A group of voters who claim Armenian Americans have become so “politically sophisticated and well-financed” that they’ve monopolized the Glendale Community College Board of Trustees has filed a lawsuit seeking a change in how elections are carried out.
The lawsuit, filed in Los Angeles Superior Court on Aug. 15, alleges that the district is in violation of the California Voting Rights Act. It comes after months of discourse about altering the way college trustees are elected from the current at-large method to a district-based model.
The college’s existing at-large system “has produced a situation in which one highly-motivated, politically sophisticated and well-financed ethnic minority group” — identified by the plaintiffs as Armenian Americans — “effectively monopolizes membership on the board,” according to the lawsuit.
The five-member board of trustees currently includes two Armenian Americans, two Anglos and one Latina.
“We feel pretty good about the representation we have on the board,” said College Board President Armine Hacopian. “We already have a very diversified board of trustees, which is the purpose of the [suit].”
The lawsuit was filed by attorney Michael Miller, a volunteer speech and debate coach at the college who is representing five plaintiffs in the case who claim Armenian, mixed-race, Latino, Asian and African-American descent.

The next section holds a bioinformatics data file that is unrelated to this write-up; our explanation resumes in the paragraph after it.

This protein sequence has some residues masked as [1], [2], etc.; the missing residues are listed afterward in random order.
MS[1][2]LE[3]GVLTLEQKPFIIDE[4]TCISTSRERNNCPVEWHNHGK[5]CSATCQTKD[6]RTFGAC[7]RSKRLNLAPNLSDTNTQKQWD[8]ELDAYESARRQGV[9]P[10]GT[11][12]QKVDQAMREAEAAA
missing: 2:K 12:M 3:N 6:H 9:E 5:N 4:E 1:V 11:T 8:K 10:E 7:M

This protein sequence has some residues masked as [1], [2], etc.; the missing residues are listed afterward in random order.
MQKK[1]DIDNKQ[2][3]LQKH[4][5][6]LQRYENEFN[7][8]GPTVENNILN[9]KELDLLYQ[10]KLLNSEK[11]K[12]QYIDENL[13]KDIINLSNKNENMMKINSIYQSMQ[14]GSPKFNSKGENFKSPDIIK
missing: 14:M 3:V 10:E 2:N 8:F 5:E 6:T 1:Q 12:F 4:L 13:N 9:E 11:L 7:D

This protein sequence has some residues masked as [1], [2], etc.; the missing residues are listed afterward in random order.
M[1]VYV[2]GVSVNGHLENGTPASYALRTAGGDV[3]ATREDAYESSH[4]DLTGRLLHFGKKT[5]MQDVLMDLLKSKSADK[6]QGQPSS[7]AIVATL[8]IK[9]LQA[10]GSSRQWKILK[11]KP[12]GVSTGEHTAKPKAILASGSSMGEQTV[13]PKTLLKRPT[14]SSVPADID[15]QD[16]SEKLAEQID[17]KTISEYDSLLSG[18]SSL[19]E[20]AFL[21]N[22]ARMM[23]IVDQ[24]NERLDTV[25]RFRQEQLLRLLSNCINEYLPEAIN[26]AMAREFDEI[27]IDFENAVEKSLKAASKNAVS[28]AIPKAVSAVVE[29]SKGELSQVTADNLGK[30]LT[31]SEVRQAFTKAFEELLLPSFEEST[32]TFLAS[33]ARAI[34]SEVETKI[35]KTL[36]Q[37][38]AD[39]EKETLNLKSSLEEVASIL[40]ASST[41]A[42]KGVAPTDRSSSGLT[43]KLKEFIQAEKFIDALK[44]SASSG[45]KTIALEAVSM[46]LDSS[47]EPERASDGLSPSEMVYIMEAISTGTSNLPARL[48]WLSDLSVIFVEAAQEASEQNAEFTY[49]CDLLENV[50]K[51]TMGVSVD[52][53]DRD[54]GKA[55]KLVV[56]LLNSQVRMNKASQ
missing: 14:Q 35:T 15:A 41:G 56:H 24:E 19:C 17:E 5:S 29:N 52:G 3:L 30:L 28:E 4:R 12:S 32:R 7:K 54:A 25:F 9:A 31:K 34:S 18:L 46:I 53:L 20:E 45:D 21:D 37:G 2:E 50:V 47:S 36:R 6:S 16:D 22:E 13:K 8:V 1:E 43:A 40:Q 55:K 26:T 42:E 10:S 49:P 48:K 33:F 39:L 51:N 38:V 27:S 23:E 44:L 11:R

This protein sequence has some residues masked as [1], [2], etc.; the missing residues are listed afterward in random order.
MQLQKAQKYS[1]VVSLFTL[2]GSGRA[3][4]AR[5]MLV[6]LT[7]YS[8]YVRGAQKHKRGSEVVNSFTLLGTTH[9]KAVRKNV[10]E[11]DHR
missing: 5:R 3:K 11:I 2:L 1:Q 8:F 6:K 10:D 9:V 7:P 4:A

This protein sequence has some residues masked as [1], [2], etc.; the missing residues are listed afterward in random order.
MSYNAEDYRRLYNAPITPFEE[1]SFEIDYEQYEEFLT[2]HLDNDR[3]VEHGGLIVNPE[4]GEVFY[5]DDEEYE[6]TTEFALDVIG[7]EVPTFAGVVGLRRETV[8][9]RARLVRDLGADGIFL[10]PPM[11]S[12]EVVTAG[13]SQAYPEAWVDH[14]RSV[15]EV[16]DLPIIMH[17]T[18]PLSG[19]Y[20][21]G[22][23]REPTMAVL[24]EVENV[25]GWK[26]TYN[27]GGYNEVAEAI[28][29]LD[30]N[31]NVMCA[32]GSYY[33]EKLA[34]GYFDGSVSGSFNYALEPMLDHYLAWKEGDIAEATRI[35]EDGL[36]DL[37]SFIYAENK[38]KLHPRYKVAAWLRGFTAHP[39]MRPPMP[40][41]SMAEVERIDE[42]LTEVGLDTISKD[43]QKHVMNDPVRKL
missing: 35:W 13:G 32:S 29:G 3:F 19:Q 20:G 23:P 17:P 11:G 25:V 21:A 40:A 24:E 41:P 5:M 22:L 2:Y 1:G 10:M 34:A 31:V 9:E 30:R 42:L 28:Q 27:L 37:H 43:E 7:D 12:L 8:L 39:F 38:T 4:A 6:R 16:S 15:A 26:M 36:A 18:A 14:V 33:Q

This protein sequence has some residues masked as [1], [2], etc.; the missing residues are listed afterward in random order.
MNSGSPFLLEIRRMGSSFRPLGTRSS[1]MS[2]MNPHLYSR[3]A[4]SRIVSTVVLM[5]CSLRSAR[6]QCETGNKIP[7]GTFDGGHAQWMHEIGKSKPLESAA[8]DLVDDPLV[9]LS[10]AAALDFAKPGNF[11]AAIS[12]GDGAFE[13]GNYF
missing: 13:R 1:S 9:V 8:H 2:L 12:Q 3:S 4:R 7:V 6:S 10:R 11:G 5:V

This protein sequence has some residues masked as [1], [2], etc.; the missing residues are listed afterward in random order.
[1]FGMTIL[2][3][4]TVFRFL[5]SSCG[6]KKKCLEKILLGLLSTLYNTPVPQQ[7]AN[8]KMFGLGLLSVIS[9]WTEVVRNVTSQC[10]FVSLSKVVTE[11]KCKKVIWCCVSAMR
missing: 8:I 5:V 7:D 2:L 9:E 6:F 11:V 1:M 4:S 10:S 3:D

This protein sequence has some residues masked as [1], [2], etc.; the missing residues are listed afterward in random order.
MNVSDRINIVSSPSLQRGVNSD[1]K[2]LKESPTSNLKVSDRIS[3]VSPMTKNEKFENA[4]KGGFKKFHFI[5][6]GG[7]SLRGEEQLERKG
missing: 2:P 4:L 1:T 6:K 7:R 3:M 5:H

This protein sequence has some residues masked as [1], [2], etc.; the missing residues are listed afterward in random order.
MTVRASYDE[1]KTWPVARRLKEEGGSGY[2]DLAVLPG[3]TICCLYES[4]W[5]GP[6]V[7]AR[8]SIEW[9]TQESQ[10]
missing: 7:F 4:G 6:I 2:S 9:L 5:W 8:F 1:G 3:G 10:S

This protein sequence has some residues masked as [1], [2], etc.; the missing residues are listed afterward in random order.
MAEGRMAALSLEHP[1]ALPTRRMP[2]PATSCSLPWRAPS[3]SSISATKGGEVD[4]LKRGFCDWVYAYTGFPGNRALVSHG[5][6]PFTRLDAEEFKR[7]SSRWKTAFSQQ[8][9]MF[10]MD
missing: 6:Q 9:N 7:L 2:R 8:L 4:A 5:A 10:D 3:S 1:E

In at-large elections, such as those in Glendale, candidates can run and be elected regardless of their address within overall school district boundaries. In a district-based system, candidates compete to represent specific geographic areas within the district’s boundaries.
“We treat all the students the same,” Hacopian said. “Giving one group of people more attention and the other groups not — it’s unethical,” she said.
Passed in 2002, the CVRA seeks to protect the voting clout of minority groups by mandating a district-based system in elections where the at-large process dilutes their vote.
The law has gained increased attention during the last year, especially amid protests in Anaheim where an at-large system has produced an all-white city council in a city with a large Latino population.
Last November, a redistricting consultant warned Glendale Community College officials that there were enough examples of racially polarized voting to make the district vulnerable to litigation.
“It’s the job of the trustees to interpret the analysis we provided and work with their own counsel to determine their own election system,” said Paul Mitchell, a consultant with Redistricting Partners. “There’s nothing in this lawsuit that sheds new light on that need to transition.”